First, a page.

Present addresses: IMEP, Université Aix-Marseille 3, Europôle méditerranéen de l’Arbois, BP 80, 13545 Aix-en-Provence Cedex 04, France.
CliMond: global high-resolution historical and future scenario climate surfaces for bioclimatic modelling
Article first published online: 19 JUL 2011
© 2011 The Authors. Methods in Ecology and Evolution © 2011 British Ecological Society
Methods in Ecology and Evolution
Volume 3, Issue 1, pages 53–64, February 2012
How to Cite
Kriticos, D. J., Webber, B. L., Leriche, A., Ota, N., Macadam, I., Bathols, J. and Scott, J. K. (2012), CliMond: global high-resolution historical and future scenario climate surfaces for bioclimatic modelling. Methods in Ecology and Evolution, 3: 53–64. doi: 10.1111/j.2041-210X.2011.00134.x
Correspondence site: http://www.respond2articles.com/MEE/
- Issue published online: 1 FEB 2012
- Article first published online: 19 JUL 2011
- Received 20 February 2011; accepted 9 May 2011 Handling Editor: Andrew Tatem
- climate change;
- conservation biology;
- invasion ecology;
- niche model;
- pest risk assessment;
- species distribution model;
1. Gridded climatologies have become an indispensable component of bioclimatic modelling, with a range of applications spanning conservation and pest management. Such globally conformal data sets of historical and future scenario climate surfaces are required to model species potential ranges under current and future climate scenarios.
2. We developed a set of interpolated climate surfaces at 10′ and 30′ resolution for global land areas excluding Antarctica. Input data for the baseline climatology were gathered from the WorldClim and CRU CL1·0 and CL2·0 data sets. A set of future climate scenarios were generated at 10′ resolution. For each of the historical and future scenario data sets, the full set of 35 Bioclim variables was generated. Climate variables (including relative humidity at 0900 and 1500 hours) were also generated in CLIMEX format. The Köppen–Geiger climate classification scheme was applied to the 10′ hybrid climatology as a tool for visualizing climatic patterns and as an aid for specifying absence or background data for correlative modelling applications.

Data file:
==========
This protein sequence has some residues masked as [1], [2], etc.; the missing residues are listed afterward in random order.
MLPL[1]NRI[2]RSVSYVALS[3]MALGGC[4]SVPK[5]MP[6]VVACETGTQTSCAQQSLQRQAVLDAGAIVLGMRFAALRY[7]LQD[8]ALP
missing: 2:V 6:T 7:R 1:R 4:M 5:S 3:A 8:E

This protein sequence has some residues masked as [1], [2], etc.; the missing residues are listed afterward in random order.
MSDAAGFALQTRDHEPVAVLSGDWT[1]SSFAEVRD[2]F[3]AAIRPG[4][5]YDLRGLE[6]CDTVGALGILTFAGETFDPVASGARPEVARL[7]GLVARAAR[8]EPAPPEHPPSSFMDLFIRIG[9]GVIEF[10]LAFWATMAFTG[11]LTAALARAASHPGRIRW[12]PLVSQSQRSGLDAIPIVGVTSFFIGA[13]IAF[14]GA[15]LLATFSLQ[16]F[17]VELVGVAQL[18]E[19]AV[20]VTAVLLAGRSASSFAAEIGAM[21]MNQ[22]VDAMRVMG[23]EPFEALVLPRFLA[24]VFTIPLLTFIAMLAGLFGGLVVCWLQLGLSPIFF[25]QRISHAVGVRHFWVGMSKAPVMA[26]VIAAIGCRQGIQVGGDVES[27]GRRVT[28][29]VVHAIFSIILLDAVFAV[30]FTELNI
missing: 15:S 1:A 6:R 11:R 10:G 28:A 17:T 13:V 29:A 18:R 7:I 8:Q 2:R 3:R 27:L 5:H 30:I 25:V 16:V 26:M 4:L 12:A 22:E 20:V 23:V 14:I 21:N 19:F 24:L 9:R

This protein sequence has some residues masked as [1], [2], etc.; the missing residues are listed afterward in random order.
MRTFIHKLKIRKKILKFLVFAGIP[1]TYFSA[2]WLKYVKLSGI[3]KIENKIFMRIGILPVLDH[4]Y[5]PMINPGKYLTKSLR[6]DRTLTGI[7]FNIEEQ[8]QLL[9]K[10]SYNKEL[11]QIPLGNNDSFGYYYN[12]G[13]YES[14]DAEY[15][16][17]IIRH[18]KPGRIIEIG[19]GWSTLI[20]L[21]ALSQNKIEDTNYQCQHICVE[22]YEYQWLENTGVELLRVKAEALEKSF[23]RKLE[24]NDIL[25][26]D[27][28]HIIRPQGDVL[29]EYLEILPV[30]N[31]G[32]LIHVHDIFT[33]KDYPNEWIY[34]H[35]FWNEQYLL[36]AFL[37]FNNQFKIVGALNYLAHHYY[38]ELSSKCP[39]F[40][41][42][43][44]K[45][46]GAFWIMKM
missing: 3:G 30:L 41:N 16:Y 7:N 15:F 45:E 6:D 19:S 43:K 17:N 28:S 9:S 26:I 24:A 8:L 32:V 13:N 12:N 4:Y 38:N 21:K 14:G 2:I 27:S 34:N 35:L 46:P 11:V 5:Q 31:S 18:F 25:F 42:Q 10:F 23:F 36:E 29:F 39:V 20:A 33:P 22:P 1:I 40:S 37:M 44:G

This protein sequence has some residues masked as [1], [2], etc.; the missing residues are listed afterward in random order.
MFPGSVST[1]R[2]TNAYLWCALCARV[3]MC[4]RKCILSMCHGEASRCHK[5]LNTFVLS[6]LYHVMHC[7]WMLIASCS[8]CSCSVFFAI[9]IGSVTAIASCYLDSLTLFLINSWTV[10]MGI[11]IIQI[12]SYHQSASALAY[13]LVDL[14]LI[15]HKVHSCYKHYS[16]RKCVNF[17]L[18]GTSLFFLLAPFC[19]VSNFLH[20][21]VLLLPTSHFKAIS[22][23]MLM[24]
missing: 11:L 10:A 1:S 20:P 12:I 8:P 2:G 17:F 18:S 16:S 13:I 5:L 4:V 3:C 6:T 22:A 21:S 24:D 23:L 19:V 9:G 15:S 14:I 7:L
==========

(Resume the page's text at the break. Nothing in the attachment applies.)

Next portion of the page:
3. We tested the data set using a correlative model (MaxEnt) addressing conservation biology concerns for a rare Australian shrub, and a mechanistic niche model (CLIMEX) to map climate suitability for two invasive species. In all cases, the underlying climatology appeared to behave in a robust manner.
4. This global climate data set has the advantage over the WorldClim data set of including humidity data and an additional 16 Bioclim variables. Compared with the CRU CL2·0 data set, the hybrid 10′ data set includes improved precipitation estimates as well as projected climate for two global climate models running relevant greenhouse gas emission scenarios.
5. For many bioclimatic modelling purposes, there is an operational attraction to having a globally conformal historical climatology and future climate scenarios for the assessments of potential climate change impacts. Our data set is known as ‘CliMond’ and is available for free download from http://www.climond.org.